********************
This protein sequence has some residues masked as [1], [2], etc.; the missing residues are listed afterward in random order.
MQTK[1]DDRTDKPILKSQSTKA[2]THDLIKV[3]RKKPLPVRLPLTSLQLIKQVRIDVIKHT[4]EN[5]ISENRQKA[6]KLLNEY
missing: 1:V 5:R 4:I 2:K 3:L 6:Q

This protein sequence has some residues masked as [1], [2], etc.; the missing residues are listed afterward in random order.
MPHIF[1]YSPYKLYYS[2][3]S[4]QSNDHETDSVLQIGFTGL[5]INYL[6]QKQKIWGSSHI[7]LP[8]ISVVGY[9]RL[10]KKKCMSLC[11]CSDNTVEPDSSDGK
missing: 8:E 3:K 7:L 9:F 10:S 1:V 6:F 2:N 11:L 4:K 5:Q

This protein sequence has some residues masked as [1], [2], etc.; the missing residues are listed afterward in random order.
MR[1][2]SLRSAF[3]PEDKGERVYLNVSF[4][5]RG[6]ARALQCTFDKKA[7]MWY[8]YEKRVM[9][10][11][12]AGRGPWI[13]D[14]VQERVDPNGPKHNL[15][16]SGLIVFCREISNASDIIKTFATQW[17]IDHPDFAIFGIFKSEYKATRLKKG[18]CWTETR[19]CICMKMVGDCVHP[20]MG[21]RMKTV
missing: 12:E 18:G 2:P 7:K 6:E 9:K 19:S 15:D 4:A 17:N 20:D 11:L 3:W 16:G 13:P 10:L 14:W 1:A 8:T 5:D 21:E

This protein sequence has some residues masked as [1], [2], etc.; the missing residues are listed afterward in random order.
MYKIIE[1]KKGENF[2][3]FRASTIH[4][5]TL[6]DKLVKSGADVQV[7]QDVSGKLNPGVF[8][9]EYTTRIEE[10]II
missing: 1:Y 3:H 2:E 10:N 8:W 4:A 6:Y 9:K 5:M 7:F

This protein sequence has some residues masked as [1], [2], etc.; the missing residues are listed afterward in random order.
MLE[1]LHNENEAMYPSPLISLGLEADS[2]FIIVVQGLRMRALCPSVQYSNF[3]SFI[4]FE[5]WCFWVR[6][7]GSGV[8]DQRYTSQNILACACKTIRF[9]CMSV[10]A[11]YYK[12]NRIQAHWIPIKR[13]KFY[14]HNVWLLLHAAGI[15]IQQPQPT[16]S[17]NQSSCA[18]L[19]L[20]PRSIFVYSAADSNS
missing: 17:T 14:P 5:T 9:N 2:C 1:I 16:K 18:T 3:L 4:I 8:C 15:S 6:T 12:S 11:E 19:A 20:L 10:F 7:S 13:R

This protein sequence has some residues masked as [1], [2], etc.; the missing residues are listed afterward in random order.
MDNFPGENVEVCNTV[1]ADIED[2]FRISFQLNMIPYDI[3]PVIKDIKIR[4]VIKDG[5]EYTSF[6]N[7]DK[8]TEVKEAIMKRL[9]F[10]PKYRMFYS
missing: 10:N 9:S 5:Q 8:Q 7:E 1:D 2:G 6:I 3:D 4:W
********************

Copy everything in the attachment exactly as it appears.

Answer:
This protein sequence has some residues masked as [1], [2], etc.; the missing residues are listed afterward in random order.
MQTK[1]DDRTDKPILKSQSTKA[2]THDLIKV[3]RKKPLPVRLPLTSLQLIKQVRIDVIKHT[4]EN[5]ISENRQKA[6]KLLNEY
missing: 1:V 5:R 4:I 2:K 3:L 6:Q

This protein sequence has some residues masked as [1], [2], etc.; the missing residues are listed afterward in random order.
MPHIF[1]YSPYKLYYS[2][3]S[4]QSNDHETDSVLQIGFTGL[5]INYL[6]QKQKIWGSSHI[7]LP[8]ISVVGY[9]RL[10]KKKCMSLC[11]CSDNTVEPDSSDGK
missing: 8:E 3:K 7:L 9:F 10:S 1:V 6:F 2:N 11:L 4:K 5:Q

This protein sequence has some residues masked as [1], [2], etc.; the missing residues are listed afterward in random order.
MR[1][2]SLRSAF[3]PEDKGERVYLNVSF[4][5]RG[6]ARALQCTFDKKA[7]MWY[8]YEKRVM[9][10][11][12]AGRGPWI[13]D[14]VQERVDPNGPKHNL[15][16]SGLIVFCREISNASDIIKTFATQW[17]IDHPDFAIFGIFKSEYKATRLKKG[18]CWTETR[19]CICMKMVGDCVHP[20]MG[21]RMKTV
missing: 12:E 18:G 2:P 7:K 6:E 9:K 19:S 15:D 4:A 17:N 20:D 11:L 3:W 16:G 13:P 10:L 14:W 1:A 8:T 5:D 21:E

This protein sequence has some residues masked as [1], [2], etc.; the missing residues are listed afterward in random order.
MYKIIE[1]KKGENF[2][3]FRASTIH[4][5]TL[6]DKLVKSGADVQV[7]QDVSGKLNPGVF[8][9]EYTTRIEE[10]II
missing: 1:Y 3:H 2:E 10:N 8:W 4:A 6:Y 9:K 5:M 7:F

This protein sequence has some residues masked as [1], [2], etc.; the missing residues are listed afterward in random order.
MLE[1]LHNENEAMYPSPLISLGLEADS[2]FIIVVQGLRMRALCPSVQYSNF[3]SFI[4]FE[5]WCFWVR[6][7]GSGV[8]DQRYTSQNILACACKTIRF[9]CMSV[10]A[11]YYK[12]NRIQAHWIPIKR[13]KFY[14]HNVWLLLHAAGI[15]IQQPQPT[16]S[17]NQSSCA[18]L[19]L[20]PRSIFVYSAADSNS
missing: 17:T 14:P 5:T 9:N 2:C 1:I 16:K 18:T 3:L 4:I 8:C 15:S 6:T 12:S 11:E 19:A 20:L 10:F 7:S 13:R

This protein sequence has some residues masked as [1], [2], etc.; the missing residues are listed afterward in random order.
MDNFPGENVEVCNTV[1]ADIED[2]FRISFQLNMIPYDI[3]PVIKDIKIR[4]VIKDG[5]EYTSF[6]N[7]DK[8]TEVKEAIMKRL[9]F[10]PKYRMFYS
missing: 10:N 9:S 5:Q 8:Q 7:E 1:D 2:G 6:I 3:D 4:W